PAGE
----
Why Every Christian Should Care about Domestic Abuse
As someone who has not personally experienced domestic abuse, I’ve been asked why I care so much about this topic.
My answer is how can I ??? care so much?
Must something affect me directly before I can care about it?
The pattern I often see played out in conversations about abuse is baffling to me.
When those whose lives have personally been destroyed by the evil of abuse speak out, others assign motives to them in an effort to silence them. They are told things like:
- “You keep talking about this. Isn’t it time you stopped living in the past?”
- “You are speaking out of your trauma and therefore cannot be objective about this.”
- “You sound like you hate men.”
- “You are focusing on negative things.”
- “You are bitter.”
Yet when I as a bystander who
a. is not “speaking out of my trauma”
b. has no logical reason to “hate men”
c. has nothing about which to be “bitter”
tries to speak out on behalf of abuse victims and survivors, I am told that I
- Shouldn’t take up offenses
- Sound like a feminist
- Don’t know what I’m talking about
- Need to listen to “both sides of the story”
- Am just trying to promote myself
So, if abuse survivors should not be speaking up on their own behalf because they’re not objective enough, and if I shouldn’t speak up on their behalf because I haven’t walked in their shoes, exactly who should be standing up for the oppressed?
Jesus said that he was sent to heal the brokenhearted and bring liberty to the captives. (Luke 4:17-18)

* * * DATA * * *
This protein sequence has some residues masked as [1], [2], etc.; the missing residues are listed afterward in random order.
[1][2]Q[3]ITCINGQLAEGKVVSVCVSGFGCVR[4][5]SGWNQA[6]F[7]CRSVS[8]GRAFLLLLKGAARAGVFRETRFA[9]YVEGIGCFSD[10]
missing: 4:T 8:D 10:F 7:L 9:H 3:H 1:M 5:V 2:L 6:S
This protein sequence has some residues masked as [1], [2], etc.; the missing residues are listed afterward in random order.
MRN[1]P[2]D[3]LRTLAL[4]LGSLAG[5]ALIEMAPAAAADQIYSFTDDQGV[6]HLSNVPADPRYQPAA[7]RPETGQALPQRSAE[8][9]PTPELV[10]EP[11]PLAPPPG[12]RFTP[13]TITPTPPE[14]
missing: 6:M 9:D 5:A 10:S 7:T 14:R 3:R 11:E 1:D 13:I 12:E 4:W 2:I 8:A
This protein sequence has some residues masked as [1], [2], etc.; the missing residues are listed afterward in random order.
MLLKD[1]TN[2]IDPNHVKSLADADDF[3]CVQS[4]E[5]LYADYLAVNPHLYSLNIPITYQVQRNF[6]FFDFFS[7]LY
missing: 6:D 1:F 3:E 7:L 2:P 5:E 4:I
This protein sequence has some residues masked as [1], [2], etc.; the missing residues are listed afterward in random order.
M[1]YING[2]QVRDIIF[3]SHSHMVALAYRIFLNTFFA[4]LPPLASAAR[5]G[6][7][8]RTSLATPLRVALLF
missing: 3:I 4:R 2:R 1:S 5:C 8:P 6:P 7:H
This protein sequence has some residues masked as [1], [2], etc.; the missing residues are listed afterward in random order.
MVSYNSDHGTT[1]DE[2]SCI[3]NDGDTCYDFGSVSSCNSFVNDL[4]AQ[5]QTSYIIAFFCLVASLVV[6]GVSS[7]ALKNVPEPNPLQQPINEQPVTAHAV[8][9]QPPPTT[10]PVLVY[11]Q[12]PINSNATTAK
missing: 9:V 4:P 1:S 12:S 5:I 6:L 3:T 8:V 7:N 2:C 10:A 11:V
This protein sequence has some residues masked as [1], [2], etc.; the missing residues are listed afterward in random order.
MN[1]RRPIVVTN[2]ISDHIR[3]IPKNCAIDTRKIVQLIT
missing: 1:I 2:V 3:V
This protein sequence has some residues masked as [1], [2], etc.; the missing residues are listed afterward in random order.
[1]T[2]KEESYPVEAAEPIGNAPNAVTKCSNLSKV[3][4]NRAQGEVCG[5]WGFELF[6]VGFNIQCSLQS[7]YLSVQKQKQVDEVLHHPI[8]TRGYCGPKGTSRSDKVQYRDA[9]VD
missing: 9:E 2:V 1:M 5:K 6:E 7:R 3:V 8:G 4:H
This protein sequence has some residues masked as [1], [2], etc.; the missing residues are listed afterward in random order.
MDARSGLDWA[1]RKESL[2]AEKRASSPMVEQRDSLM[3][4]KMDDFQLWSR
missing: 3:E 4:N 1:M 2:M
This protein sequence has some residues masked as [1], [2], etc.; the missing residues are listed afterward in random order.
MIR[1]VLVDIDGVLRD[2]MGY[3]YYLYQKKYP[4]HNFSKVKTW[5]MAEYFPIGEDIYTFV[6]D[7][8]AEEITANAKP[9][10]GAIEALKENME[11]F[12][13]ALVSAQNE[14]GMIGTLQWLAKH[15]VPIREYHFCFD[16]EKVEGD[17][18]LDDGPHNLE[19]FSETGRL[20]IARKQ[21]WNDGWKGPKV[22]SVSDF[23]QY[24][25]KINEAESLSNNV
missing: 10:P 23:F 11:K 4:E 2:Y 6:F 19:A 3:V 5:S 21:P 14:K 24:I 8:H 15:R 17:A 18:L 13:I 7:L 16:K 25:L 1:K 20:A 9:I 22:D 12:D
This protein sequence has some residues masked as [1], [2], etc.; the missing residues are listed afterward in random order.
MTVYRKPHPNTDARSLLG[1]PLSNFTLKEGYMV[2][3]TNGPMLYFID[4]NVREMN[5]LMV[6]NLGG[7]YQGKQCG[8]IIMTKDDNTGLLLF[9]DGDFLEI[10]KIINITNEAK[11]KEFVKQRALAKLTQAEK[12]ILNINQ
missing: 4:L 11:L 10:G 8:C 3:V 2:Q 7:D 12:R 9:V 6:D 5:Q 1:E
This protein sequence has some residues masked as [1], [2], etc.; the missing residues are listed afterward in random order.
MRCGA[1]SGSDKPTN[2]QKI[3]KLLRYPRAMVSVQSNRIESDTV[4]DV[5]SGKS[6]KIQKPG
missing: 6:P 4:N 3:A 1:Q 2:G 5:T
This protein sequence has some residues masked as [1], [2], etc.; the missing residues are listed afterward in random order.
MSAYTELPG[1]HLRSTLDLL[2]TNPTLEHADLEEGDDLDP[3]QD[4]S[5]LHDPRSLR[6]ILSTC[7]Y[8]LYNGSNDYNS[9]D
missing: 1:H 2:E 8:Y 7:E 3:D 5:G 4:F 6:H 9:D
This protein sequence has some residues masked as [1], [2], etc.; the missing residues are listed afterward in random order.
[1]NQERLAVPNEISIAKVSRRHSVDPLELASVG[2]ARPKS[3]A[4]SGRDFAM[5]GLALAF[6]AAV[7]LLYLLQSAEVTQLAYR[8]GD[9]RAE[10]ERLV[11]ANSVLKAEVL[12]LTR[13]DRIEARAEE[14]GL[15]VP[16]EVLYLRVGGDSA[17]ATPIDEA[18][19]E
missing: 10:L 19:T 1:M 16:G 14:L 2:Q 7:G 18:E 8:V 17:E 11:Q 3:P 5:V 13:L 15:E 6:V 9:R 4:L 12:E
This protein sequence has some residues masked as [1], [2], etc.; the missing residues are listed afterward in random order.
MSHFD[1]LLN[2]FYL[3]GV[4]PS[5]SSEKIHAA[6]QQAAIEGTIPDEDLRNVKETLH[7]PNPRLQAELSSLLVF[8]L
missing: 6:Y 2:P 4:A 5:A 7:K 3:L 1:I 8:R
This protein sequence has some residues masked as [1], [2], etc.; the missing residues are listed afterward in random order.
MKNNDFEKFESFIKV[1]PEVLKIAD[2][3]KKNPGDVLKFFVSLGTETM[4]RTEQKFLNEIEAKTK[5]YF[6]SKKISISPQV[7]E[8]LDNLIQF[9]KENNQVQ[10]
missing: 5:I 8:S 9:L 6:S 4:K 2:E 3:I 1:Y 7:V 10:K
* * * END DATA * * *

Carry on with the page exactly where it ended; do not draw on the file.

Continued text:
God is a refuge for the oppressed, and that those who honor him will have mercy on the poor. (Psalm 9:9; Proverbs 14:31)
We should care for the fatherless and widows, and we should open our mouths and judge righteously on behalf of the poor and needy. (James 1:27; Proverbs 31:9)
I believe that the heart of God can be seen all throughout scripture. Jesus came to dismantle systems that allow wickedness to flourish and to elevate the Kingdom of God’s righteousness.
Attempting to silence the voices of those speaking out against wickedness does the opposite of what Jesus came to do.
Then there are those who do not actively try to silence the voices who are crying out, but neither do they seem to care much about the topic when it hasn’t personally affected them or their loved ones.
Many are under the impression that it isn’t that prevalent of an issue. They don’t realize that it is something that is occurring regularly in the very churches they attend!
But if we leave it only to those who have experienced abuse to care about this topic, how much change is there going to be? They’ve already gone through it; they can’t change the past.
However, if the church will rise up to listen and learn from those who have been there, we can help to change the future:
1. By saying we are not okay with abuse, especially abuse that is occurring right under our noses in the church and which is blasphemously done in the name of God
2.By putting action behind our words, like:
- Educating ourselves on how to recognize abuse in our midst
- Speaking up about abuse in our churches and Christian homes. Those who have been targeted by abusers need to hear loud and clear that the abuser’s behavior is not okay and that they have every right to feel safe and be an autonomous person.
- Holding abusers accountable for their actions.
- Meeting the emotional, spiritual, and practical needs of those who have been oppressed.
Jesus said those who follow him will be known by their love to one another. I can think of no better way to love both the abused and the abuser than to refuse to enable the sin of oppression and to tangibly care for those who have experienced it.
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How to recognize and respond to abuse in your congregation